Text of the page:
Movie Review: Winnie the Pooh (2011)
Summary: When Eyeore loses his tail, Winnie the Pooh and his friends hold a contest to get him a new one.
Disney brings us an all-new Winnie the Pooh, another movie based off of the books by A.A. Milne and the 1960s shorts. Some might remember the 1977 film The Many Adventures of Winnie the Pooh. That film, narrated by Sebastian Cabot and graced with a different round of voicers, doesn’t sound much different than this one.
Narrated by John Cleese, this story begins with a re-introduction to Christopher Robin (Jack Boulter, voice), the imaginative boy whose world of stuffed animals is one of great love, or perhaps outright infatuation.
As we gingerly travel into the realms of recreated classic Disney, we naturally wonder how this effort is going to be ruined for us, or else contaminated with plot devices for modern hyperactivity-cursed children filled with preservatives and dumbed down with ADD medication.
But alas, we have only a little to dread. This Winnie the Pooh is a masterfully artistic creation, and one with true focus on bringing back an old-style family treat that was Winnie and his friends. But not all of us are rejoicing.
We once again have “Pooh,” “Tigger” (both voiced by Jim Cummings), “Eeyore” (Bud Buckley), “Piglet” (Travis Oates), “Owl” (Craig Ferguson), “Kanga” (Kristen Anderson-Lopez), “Roo” (Wyatt Dean Hall), and “Rabbit” (Tom Kenny) who face two mysteries: the first is the inexplicable disappearance of Eeyore’s tail. The second is Christopher’s apparent abduction by something called a “Backson.” Then there’s Pooh himself whose stomach growls almost continuously because he can’t get his paws on any “hunny.” The sound of it made me hope someone would jump in and shoot a hiding alien that I hadn't noticed.
I’m proud to say that some of us grew up without being ensnared by Pooh, with his ostracism of proper spelling and his characteristic queerness. It’s always been hard for me to imagine how this character could ever motivate a child for the better. Something just didn’t feel right, not with or the gang pulling large thumb tacks out of Eeyore’s butt like a plug. *shutter*
It may speak past the kids, but I say, if a kid can become and remain interested through even the first half of this, it’s a stellar winner. But the film does have the decency to end at just over an hour.
Winnie the Pooh’s best quality is its ability to traverse in any given direction at any point into rhyming short songs that are as entreating as anything ever written by Dr. Suess. These show up rather frequently, which is a good thing, as they take my mind off of what I’m about to share.
If anyone acted like high-energy Tigger at their place of work, they’d get drug-tested that day. If they acted like this anywhere else, they’d get the police called on them and escorted out, or else asked where they got a hold of such good drugs.
Maybe I’ve just lost touch and am a calloused old shell nowadays, or maybe we’ve all forgotten how complex we can be in movies because of our assumptions that kids can’t follow any standard-length conversations anymore. But this was like a really remarkable high, a hippie’s cracked-out, living-room-trashing, unleashing of energy high. What else am I to make of this statement: “It’s a good thing I noticed it, otherwise, I wouldn’t have seen it.”
Yes, this does (finally) become a creative and intelligent meal for the mind, barring the strongly promoted illiteracy. Another thought I had while watching Tigger bounce around with a pan hat on: “Damn, he’d get ejected from a job interview so fast!”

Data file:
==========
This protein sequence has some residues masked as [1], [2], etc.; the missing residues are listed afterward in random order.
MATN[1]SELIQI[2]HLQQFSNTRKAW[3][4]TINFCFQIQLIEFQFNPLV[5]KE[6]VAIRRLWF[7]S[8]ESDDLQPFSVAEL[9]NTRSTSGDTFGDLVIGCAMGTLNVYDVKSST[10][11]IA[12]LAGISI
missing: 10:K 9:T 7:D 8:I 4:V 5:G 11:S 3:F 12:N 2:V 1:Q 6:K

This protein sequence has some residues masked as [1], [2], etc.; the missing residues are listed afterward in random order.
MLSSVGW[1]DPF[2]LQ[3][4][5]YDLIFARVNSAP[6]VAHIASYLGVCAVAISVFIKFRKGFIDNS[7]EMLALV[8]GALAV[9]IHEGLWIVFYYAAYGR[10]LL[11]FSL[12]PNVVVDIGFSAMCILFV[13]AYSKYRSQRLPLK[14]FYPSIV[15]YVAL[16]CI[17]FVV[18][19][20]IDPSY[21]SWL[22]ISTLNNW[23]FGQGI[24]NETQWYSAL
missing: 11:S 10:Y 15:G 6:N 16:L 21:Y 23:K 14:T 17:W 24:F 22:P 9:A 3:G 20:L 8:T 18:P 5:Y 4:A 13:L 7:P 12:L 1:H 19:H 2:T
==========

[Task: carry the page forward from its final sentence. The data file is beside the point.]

This confused trip has just one moral lesson, and it’s way at the end. Other than that, it has no point in being. Like chatting with an invalid on the way to getting their medication refilled, there is simply no point. The plus side of that is that we have no clichés to contend with, just a fat, effeminate bear who is starving for “hunny” and isn’t tough enough to storm the beehives and get it himself.
And think about it: Pooh is named after a nasty bodily process, he’s soft-spoken (too soft-spoken), uses fancy words like that oddly articulate man where you work who is always recounting some kind of personal crisis while filing stuff in the file cabinet. And Pooh is a glutton, not to mention rather inactive—not a role model for a kid whose father wants him to do well on the football team.
But to determine the real worth of this movie, we could always go with the “Could I imagine this entertaining me as a kid” test, in which case, this still teeters on the brink of failure.
I suppose I could never come to terms, despite its creative rhymes and cute songs and painstaking carefulness with the art (this, by itself, is superbly impressive), with the facts that Pooh and Eeyore are like two tired old people with no energy whatsoever (one needing “hunny” and both needing their medications refilled). Eeyore sounds like a tired, dying cancer patient.
And this is what we want our kids to want in the name of Nostalgia? Sleeping late, filling their bellies, getting “the shakes” while hallucinating about food, hanging around stupid friends who literally lose body parts? I just don’t get the appeal.
Grade: C+ (2 ½ stars)
Rated: G (general audiences approved)
Directors: Stephen Anderson, Don Hall
Starring: Narrator (voice) (John Cleese), “Winnie the Pooh / Tigger” (voice) (Jim Cummings), “Eeyore” (voice) (Bud Luckey), “Owl” (voice) (Craig Ferguson), “Christopher Robin” (voice) (Jack Boulter), “Piglet” (voice) (Travis Oates), “Kanga” (voice) (Kristen Anderson-Lopez), “Roo” (voice) (Wyatt Dean Hall), “Rabbit” (voice) (Tom Kenny), “Backson” (voice) (Huell Howser)
Genre: Animation / Family